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URISA Community Resilience Committee

About

In recent years much has been done to encourage and facilitate actions that improve community resilience to disasters. Disasters can originate from a wide range of sources, such as natural hazards (floods, fires, earthquakes or hurricanes), anthropogenic hazards (cyber, nuclear or other forms of terrorism), disease outbreaks, political unrests and more. The ability for a community to be resilient is dependent on how well it understands its risks along with the knowledge about the exposure and vulnerability of structures, infrastructures, population and physical environments that define the community. While GIS professionals and others have long worked to develop resources, there remain many challenges that must be overcome to fully realize the potential GIS offers for improving community resilience.

URISA formed the Community Resilience Committee that strives to leverage and expand on the work of geospatial stakeholder groups to address several questions: What impediments to data collection and dissemination exist? What best practices could be implemented that address these issues? What mechanisms exist or can be developed to increase awareness and collaboration between resilience researchers and GIS practitioners? What partnerships can be enabled to improve community resilience?

The Committee has developed multiple products that engage and inform URISA members and other stakeholders in matters related to the role of GIS and community resiliency. For example, we developed a Story Map that provides access to the work of the Committee. We also conducted a survey to gather information related to the questions that the Committee is exploring. The results of the survey were featured in The GIS Professional. We are continuing to develop products that support our mission. We will continue to offer presentations at several conference venues and featured a number of presentations at GIS-Pro 2020.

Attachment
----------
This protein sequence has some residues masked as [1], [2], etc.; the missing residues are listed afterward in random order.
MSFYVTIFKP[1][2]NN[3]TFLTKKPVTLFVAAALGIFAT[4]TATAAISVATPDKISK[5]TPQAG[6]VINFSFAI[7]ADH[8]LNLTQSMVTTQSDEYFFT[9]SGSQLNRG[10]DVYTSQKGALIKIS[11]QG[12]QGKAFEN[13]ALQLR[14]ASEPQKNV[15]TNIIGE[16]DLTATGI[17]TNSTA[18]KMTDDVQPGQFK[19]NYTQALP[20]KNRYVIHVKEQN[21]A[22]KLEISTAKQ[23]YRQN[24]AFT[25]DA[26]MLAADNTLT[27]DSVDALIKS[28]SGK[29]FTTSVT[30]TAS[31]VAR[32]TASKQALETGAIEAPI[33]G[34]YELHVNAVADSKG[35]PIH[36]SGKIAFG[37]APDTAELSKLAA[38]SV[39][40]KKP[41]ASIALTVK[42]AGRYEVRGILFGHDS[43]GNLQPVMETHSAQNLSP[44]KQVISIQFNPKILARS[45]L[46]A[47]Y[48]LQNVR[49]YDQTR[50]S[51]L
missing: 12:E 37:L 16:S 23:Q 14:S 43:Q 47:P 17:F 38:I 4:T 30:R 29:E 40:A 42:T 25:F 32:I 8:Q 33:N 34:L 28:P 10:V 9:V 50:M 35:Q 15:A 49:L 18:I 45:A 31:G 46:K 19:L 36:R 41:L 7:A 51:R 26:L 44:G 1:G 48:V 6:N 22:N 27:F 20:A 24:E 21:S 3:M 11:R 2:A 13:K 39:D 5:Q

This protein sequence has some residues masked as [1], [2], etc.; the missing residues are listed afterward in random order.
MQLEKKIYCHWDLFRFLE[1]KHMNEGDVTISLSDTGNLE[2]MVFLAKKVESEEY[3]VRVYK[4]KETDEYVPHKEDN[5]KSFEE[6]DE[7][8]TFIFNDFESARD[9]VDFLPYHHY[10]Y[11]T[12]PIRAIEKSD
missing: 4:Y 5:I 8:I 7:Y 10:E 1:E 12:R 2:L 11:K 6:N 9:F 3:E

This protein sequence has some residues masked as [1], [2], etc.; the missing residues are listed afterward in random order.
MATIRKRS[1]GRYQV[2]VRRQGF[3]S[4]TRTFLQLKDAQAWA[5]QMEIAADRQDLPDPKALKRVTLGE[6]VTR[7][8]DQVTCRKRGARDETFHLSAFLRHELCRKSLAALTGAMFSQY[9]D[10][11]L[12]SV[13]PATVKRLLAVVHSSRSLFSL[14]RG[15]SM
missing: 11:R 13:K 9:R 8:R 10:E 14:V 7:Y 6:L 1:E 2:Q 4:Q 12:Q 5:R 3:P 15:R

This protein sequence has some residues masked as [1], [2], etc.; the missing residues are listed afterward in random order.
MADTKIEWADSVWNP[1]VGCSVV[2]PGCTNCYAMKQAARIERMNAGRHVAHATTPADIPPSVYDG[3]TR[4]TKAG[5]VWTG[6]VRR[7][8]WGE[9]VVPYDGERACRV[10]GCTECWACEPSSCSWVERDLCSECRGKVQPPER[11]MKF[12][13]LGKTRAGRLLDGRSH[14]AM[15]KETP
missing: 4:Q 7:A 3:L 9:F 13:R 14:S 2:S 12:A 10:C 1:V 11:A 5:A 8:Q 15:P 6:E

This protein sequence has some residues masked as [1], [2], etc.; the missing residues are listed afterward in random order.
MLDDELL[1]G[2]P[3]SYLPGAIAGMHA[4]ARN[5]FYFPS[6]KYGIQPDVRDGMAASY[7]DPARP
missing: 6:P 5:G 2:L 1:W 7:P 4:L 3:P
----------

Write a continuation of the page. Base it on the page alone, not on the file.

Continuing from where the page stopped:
Check out this  story map highlighting how URISA’s Community Resilience Committee is taking action to produce resources that help enhance resilience at the local level. Click image below:

Defining Resilience
Community resilience is the ability of individuals, communities, organizations and states to effectively incorporate geospatial technologies and data to reduce the impacts of natural disasters. It defines abilities and strengths to adapt to and recover from disasters as well as any downstream shocks or stressors without compromising long-term prospects for development. Community resilience is composed of eight main elements that leverage geospatial technologies to manage, analyze and produce information in pursuit of a holistic approach to resilience. These include, but are not limited to local knowledge about risks, vulnerabilities and impacts; social networks; transportation and utility infrastructures; public health risks and services; governance procedures for addressing a crisis; economic investments; and preparedness.